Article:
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How to Manage Medicare's Out-of-Pocket Costs

Emily Brandon
Here's how to keep your health-care costs down in retirement.

Medicare beneficiaries need to pay for a sometimes significant portion of their health care costs. Just like private health insurance, Medicare requires beneficiaries to pay premiums, deductibles and coinsurance. But there's a lot you can do to keep these costs manageable. Here are some steps to minimize Medicare's out-of-pocket costs.

Premiums. Most people aren't charged a premium for Medicare Part A hospital insurance. The standard monthly premium for Medicare Part B medical insurance is $104.90 in 2015. This amount is typically deducted from your Social Security check if you are already receiving payments, but those who have not yet claimed Social Security will receive a bill. Retirees with modified adjusted gross incomes above $85,000 for individuals and $170,000 for couples are charged higher Part B premiums.

It's important to sign up for Medicare Part B during the initial enrollment period, which is a seven-month window that begins three months before your 65th birthday. Your Part B premiums will increase by 10 percent for each 12-month period you were eligible for Medicare Part B but didn't sign up for it. "If you are 68 when you sign up for Medicare Part B, you will be hit with a 30 percent premium increase every year for the rest of your life," says Ronald Kahan, a medical doctor and author of "Medicare Demystified: A Physician Helps Save You Time, Money, and Frustration." If you didn't sign up for Medicare Part B at age 65 due to participating in group health insurance through your job, you should sign up within eight months of leaving the job or the coverage ending to avoid the penalty.

Deductibles and coinsurance. The Medicare Part B deductible is $147 in 2015. Once retirees meet the deductible, they typically need to pay 20 percent of the Medicare negotiated cost for each service. "Any time you have any serious medical issues, that 20 percent is going to be a serious amount of money," says Joseph Matthews, an attorney and author of "Social Security, Medicare & Government Pensions: Get the Most Out of Your Retirement & Medical Benefits." There is no annual limit on out-of-pocket costs. Medicare Part A has a $1,260 deductible for beneficiaries who are hospitalized, and if the hospital stay lasts longer than 60 days, there are additional charges.

Supplemental insurance. Medigap policies are supplemental insurance plans that will pay for the copayments, coinsurance and deductibles of traditional Medicare and sometimes extra services in exchange for an additional premium. "A Medigap policy will cut down your irregular out-of-pocket costs," says Sudipto Banerjee, a research associate at the Employee Benefit Research Institute. The Medigap initial enrollment period occurs during the first six months you are 65 or older and enrolled in Medicare Part B. After this period ends, you could be denied the right to purchase a Medigap policy or charged significantly higher premiums.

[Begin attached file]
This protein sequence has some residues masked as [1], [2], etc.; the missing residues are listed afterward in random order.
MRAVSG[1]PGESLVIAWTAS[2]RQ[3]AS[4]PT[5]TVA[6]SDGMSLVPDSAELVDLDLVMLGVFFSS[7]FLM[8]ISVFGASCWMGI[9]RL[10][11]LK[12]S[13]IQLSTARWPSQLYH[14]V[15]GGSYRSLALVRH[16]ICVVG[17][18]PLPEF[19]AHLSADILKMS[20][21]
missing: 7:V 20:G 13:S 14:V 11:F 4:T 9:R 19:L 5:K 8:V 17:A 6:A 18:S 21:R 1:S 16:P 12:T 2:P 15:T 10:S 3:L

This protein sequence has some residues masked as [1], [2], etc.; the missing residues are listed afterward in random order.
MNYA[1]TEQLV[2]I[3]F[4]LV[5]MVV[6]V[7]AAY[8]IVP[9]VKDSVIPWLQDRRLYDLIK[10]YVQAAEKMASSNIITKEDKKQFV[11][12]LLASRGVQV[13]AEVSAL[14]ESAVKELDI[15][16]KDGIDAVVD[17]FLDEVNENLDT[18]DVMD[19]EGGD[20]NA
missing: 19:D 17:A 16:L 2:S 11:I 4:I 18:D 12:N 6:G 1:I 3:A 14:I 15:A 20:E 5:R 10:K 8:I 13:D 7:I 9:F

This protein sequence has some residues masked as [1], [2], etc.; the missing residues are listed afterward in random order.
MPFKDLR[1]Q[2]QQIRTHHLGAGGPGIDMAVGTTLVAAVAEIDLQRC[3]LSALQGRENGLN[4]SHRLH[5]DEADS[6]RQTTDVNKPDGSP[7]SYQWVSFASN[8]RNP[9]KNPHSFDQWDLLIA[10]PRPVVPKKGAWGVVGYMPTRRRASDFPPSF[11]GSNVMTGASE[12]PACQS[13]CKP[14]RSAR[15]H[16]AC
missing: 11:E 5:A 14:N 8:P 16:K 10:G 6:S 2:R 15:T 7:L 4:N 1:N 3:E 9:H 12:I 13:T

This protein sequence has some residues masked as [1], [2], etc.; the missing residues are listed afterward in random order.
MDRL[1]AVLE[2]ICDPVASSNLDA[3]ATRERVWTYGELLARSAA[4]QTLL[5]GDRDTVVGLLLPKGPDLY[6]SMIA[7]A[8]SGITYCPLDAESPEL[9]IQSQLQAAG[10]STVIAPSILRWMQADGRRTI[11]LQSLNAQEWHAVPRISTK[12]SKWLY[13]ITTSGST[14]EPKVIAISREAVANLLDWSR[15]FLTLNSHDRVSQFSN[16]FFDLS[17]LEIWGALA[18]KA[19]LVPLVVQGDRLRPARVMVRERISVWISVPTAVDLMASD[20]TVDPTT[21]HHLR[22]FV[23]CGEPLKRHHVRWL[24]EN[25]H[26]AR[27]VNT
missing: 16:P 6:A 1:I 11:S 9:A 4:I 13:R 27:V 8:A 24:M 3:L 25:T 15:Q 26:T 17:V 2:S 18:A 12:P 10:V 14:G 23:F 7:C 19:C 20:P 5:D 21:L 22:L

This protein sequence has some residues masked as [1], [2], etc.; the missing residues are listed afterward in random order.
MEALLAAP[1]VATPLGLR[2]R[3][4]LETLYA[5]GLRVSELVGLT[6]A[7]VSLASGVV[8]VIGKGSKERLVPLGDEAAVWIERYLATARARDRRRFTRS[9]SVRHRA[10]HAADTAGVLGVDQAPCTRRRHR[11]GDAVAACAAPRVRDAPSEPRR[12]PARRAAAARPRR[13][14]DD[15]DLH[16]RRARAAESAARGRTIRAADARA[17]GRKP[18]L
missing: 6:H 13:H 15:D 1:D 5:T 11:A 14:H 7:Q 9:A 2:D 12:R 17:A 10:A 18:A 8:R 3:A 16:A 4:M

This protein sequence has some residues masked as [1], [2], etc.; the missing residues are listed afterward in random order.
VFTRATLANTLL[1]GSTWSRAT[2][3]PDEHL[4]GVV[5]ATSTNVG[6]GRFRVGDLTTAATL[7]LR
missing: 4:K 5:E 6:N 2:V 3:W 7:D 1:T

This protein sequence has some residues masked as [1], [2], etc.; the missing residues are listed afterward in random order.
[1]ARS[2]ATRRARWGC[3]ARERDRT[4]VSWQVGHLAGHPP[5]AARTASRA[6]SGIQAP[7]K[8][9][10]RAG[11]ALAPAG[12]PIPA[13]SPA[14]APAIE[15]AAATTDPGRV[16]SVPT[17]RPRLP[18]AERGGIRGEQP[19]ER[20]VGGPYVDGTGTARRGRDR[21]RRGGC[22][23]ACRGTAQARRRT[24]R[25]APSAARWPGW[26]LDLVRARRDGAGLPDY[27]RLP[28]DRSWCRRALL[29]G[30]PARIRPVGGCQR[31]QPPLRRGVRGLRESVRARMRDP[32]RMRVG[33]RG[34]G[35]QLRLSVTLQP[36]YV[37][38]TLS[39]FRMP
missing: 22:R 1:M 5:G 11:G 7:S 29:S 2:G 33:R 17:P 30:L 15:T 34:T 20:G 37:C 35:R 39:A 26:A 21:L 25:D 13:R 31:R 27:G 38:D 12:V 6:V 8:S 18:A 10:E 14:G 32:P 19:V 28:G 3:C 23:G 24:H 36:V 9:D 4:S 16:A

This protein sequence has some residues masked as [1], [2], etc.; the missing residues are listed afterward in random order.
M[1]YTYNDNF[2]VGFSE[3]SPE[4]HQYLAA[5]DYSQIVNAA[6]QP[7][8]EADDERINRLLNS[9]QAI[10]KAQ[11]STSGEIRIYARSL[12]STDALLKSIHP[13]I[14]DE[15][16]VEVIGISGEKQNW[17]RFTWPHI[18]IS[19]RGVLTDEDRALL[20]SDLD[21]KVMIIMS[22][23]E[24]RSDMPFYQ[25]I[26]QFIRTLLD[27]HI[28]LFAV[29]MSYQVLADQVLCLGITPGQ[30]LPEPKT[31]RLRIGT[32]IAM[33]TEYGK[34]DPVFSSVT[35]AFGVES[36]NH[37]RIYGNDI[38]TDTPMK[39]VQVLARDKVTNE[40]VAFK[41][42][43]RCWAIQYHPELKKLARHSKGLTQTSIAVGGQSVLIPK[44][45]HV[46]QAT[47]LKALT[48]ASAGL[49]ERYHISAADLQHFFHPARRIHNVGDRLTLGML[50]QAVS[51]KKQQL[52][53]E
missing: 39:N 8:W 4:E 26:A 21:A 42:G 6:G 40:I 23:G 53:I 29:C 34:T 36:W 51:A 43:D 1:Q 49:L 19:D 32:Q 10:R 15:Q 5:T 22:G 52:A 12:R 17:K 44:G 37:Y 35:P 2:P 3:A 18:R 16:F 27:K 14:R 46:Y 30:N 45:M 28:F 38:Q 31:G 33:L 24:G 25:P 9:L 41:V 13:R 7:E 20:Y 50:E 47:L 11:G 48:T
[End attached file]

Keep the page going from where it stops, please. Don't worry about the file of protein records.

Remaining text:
Preventative care. Medicare covers a variety of preventative care services with no cost-sharing requirements, including a free annual wellness visit, flu shots and screenings for a variety of illnesses. "Vaccines and preventative exams are fully covered as well as some outpatient stuff," Matthews says. However, conditions discovered during these preventative care visits could require additional tests or treatments that do have an out-of-pocket cost, sometimes even during a visit that you thought would be completely covered. "You will be required to pay for it if another procedure is done," says Tanya Feke, a medical doctor and author of "Medicare Essentials: A Physician Insider Explains the Fine Print."

Prescription drug coverage. You can sign up for Medicare Part D beginning three months before you turn 65. A late enrollment penalty is added to your Part D premium if you go 63 or more days without prescription drug coverage after age 65. Medicare Part D premiums, deductibles, coinsurance, copays and covered medications vary depending on the plan you choose and change each year, even if you stick with your existing plan. You can switch Medicare Part D plans during the open enrollment period from October 15 to December 7. "You are allowed to change plans every year without penalty, and I recommend that people do it," Kahan says. "Even if your drugs don't change, the policies of the plan might change." It's important to examine how your costs and coverage will change each year, and consider switching if you can find coverage that suits your needs at more affordable prices. The Medicare Plan Finder can help you compare the plans available in your area.

Prepare for what isn't covered. While Medicare covers many of the services older people need, there are a few common medical services that it doesn't. Medicare won't pay for eyeglasses, hearing aids or dental care. Most significantly, Medicare doesn't typically cover extended nursing home stays or other types of long-term care. "Things like vision care, eyeglass, hearing aids, dental care and non-prescription drugs, these are all things that Medicare doesn't cover at all," Matthews says. "Those are things that you need to figure out another way to pay for."

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